ARTIFICIAL INTELLIGENCE IS NOT USED, IN WHOLE OR IN PART, IN THE SUMMARIES OF JUDICIAL AND QUASI-JUDICIAL DECISIONS PREPARED BY NYPPL

May 05, 2021

County's False Alarm Law alleged to violate the due process rights of alarm owners

Federal District court dismissed Plaintiff's law suit against the County defendant upon concluding that the County’s False Alarm Law [1] did not violate the due process rights of County alarm owners; [2] did not effectuate an unlawful taking under the Fifth Amendment; and [3] did not violate New York state law.

The United States Court of Appeals, Second Circuit, affirming the district court's ruling, explained:

1. "The false alarm fines for non-residential alarm owners range from $100 to $500 and are not so high as to have a severe economic impact on a business establishment;

2. "The False Alarm Law does not require alarm owners to disable the alarm or to remove the alarm after a false alarm;

3. "Law enforcement does not stop responding to alarms from a particular establishment if it has responded to a false alarm at that establishment in the past;

4. "The investment-backed expectation—that the alarm system protects its establishment in the event of an emergency—has not been frustrated; and

5. "Because the False Alarm Law aims to preserve law enforcement resources for true emergencies rather than false alarms, the cost associated with false alarm fines would be an expected cost of maintaining an alarm system that calls for law enforcement to respond rather than a departure from the expectations a business would have when investing in such an alarm system."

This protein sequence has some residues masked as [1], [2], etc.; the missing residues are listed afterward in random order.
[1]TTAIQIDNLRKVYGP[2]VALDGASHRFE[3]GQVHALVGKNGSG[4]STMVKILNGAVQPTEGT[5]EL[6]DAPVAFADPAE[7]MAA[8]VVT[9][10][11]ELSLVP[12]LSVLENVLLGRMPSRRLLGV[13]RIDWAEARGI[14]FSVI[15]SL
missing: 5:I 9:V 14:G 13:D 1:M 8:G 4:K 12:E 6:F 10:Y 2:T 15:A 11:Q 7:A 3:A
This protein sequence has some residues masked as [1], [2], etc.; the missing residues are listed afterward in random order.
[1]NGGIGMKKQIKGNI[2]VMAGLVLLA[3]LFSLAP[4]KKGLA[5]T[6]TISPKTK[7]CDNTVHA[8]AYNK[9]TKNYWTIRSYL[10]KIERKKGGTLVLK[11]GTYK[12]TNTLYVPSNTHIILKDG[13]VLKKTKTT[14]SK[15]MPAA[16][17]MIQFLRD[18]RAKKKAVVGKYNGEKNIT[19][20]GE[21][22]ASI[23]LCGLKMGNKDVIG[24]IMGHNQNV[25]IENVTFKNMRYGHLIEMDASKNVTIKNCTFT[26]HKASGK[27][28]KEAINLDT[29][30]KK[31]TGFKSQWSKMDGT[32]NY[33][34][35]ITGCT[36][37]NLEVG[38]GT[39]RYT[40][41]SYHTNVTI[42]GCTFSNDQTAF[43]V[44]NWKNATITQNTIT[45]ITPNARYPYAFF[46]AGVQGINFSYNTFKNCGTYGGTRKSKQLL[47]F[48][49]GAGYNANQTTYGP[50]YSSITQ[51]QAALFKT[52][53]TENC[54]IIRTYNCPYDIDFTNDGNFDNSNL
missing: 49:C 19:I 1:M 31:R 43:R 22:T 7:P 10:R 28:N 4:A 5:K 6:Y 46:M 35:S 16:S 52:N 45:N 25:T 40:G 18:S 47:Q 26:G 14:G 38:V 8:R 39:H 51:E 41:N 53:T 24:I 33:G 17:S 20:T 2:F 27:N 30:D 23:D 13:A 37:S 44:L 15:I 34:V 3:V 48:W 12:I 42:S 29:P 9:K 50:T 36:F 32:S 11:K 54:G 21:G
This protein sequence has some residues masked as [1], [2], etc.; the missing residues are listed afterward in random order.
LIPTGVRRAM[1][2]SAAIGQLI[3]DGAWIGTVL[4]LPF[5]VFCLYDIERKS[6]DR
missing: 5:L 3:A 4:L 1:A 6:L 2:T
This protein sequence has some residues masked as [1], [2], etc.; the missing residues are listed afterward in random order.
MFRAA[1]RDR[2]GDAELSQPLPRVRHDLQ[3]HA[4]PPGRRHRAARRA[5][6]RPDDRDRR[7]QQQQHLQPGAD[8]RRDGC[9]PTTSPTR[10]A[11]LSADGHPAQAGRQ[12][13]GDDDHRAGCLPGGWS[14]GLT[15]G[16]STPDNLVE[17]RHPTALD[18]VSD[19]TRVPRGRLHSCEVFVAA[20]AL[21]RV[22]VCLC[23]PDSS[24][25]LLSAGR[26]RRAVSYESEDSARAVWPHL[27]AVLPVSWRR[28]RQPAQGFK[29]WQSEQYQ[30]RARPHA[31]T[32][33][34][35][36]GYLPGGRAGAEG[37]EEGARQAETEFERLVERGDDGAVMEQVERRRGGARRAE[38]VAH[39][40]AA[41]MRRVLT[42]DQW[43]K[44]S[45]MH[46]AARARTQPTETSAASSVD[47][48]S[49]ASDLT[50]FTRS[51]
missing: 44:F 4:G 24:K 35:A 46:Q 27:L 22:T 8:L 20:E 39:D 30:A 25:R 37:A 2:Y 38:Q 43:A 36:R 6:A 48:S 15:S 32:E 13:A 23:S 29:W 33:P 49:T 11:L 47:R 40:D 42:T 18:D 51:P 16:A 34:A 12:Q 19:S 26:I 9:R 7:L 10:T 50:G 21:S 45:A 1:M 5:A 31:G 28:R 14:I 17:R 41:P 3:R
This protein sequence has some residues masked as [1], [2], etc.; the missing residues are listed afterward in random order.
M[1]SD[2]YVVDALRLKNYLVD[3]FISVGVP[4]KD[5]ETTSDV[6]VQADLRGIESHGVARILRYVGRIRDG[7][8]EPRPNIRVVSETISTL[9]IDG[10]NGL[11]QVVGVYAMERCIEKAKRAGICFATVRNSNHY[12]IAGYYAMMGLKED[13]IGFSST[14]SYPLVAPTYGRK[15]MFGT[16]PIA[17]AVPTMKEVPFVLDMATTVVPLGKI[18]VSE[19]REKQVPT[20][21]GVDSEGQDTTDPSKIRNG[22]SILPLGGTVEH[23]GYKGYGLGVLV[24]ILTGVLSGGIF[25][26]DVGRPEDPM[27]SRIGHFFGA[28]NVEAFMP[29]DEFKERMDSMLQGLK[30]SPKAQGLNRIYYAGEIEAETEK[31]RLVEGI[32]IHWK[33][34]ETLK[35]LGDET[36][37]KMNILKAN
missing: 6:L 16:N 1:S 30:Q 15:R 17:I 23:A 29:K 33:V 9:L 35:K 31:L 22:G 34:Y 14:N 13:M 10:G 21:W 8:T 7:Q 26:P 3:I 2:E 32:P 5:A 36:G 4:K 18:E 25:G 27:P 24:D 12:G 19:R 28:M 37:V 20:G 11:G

The text of the Circuit Court's decision is posted on the Internet  HERE 


 

 

CAUTION

Subsequent court and administrative rulings, or changes to laws, rules and regulations may have modified or clarified or vacated or reversed the decisions summarized here. Accordingly, these summaries should be Shepardized® or otherwise checked to make certain that the most recent information is being considered by the reader.
THE MATERIAL ON THIS WEBSITE IS FOR INFORMATION ONLY. AGAIN, CHANGES IN LAWS, RULES, REGULATIONS AND NEW COURT AND ADMINISTRATIVE DECISIONS MAY AFFECT THE ACCURACY OF THE INFORMATION PROVIDED IN THIS LAWBLOG. THE MATERIAL PRESENTED IS NOT LEGAL ADVICE AND THE USE OF ANY MATERIAL POSTED ON THIS WEBSITE, OR CORRESPONDENCE CONCERNING SUCH MATERIAL, DOES NOT CREATE AN ATTORNEY-CLIENT RELATIONSHIP.
New York Public Personnel Law Blog Editor Harvey Randall served as Principal Attorney, New York State Department of Civil Service; Director of Personnel, SUNY Central Administration; Director of Research, Governor’s Office of Employee Relations; and Staff Judge Advocate General, New York Guard. Consistent with the Declaration of Principles jointly adopted by a Committee of the American Bar Association and a Committee of Publishers and Associations, the material posted to this blog is presented with the understanding that neither the publisher nor NYPPL and, or, its staff and contributors are providing legal advice to the reader and in the event legal or other expert assistance is needed, the reader is urged to seek such advice from a knowledgeable professional.
New York Public Personnel Law. Email: publications@nycap.rr.com